After the example was completed, Josh put up a list of packages or projects that would be good candidates for becoming containerized and shipped to the Fedora User base. Everyone split up into teams of two (we got lucky, there was an even number of people in the room), and they worked together to containerize something off the list. He and I spent a period of the time going around and helping workshop attendees and then with about 10 minutes left the teams traded their containerized app or service with someone else and performed a container review in order to give them an idea of what that side of the process is like.

Hopefully we've gained some new long term container maintainers!

Fedora Environment on Windows Subsystem for Linux

This session is one that I think many were surprised would ever happen, most notably because I think for those who've been in the Linux landscape for long enough to remember Microsoft's top brass calling Linux a cancer, we never would have predicted Windows Subsystem for Linux existing. However, time goes on, management changes, and innovation wins. Now we have this magical thing called "Windows Subsystem for Linux" that doesn't actually run Linux at all, but instead runs programs meant to run on Linux without modification or recompilation.

The session goes through how this works, how the Windows kernel accomplishes the feats of magic that it does and the work that Seth Jennings (the session's presenter) put in to get Fedora working as a Linux distribution to run on top of Windows Subsystem for Linux. It's certainly very cool, a wild time to be alive, and something I think will ultimately be great for Fedora as an avenue to attract new users without having to shove them into the deep end right away.

Fedora Environment on Windows Subsystem for Linux slides

Day 2


Going along with the theme of continuing to try and deliver things faster to our users, this session discusses a new service that's being rolled out in Fedora Infrastructure that will address the needs of "keeping things fresh" in Fedora. Introducing Freshmaker

As it stands today, we don't have a good mechanism by which to track the "freshness" of various pieces of software, there's been some attempts at this in the past and they weren't necessarily incorrect or flawed but they never had the opportunity to come to fruition for one reason or another. Good news is that Freshmaker is a real thing, it's a component of Factory 2.0 and is tasked the job of making sure that software in build pipeline is fully up to date with latest input sources for easy of maintaining updated release artifacts for end users to download.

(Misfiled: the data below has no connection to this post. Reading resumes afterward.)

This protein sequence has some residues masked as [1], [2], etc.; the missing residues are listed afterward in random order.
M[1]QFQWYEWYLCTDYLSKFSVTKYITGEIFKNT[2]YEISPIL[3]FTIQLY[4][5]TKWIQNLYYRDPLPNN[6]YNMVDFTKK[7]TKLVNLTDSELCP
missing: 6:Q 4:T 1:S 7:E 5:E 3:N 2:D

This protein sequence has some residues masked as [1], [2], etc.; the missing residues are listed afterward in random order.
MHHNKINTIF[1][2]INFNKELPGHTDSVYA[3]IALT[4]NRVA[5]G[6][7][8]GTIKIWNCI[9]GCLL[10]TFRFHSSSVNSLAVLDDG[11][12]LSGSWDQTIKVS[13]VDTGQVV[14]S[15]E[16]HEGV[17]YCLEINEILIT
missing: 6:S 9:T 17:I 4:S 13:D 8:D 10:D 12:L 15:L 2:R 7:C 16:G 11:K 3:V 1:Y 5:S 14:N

Gating on Automated Tests in Fedora - Greenwave

Greenwave is another component of Factory 2.0 with the goal of automatically blocking or releasing software based on automated testing such that the tests are authoritative. This session discussed the motivations and the design as well as discussed how to override Greenwave via WaiverDB.

Discussing Kubernetes and Origin Deployment Options

This session was mostly about kubernetes, OpenShift, and how to deploy them on Fedora in different ways. There was a brief presentation and then discussions about preferred methods of deployment, what we as a community would like to and/or should pursue as the recommended method by which we direct new users to install these technologies.

Fedora ARM Status Update

Fedora's ARM champion, Peter Robinson, gave an update of where things are in ARM land, discussing the various development boards available and what Fedora contributors and community members can expect in the next couple Fedora releases.

On OpenShift in Fedora Infrastructure

This session was a working/discussion session that revolved around how the Fedora Infrastructure Team plans to utilize OpenShift in the future for Fedora services in order to achieve higher utilization of the hardware we currently have available and to allow for applications to be developed and deployed in a more flexible way. The current plans are still being discussed and reviewed, which is part of what this session was for, but stay tuned for more in the coming weeks.

The Future of fedmsg?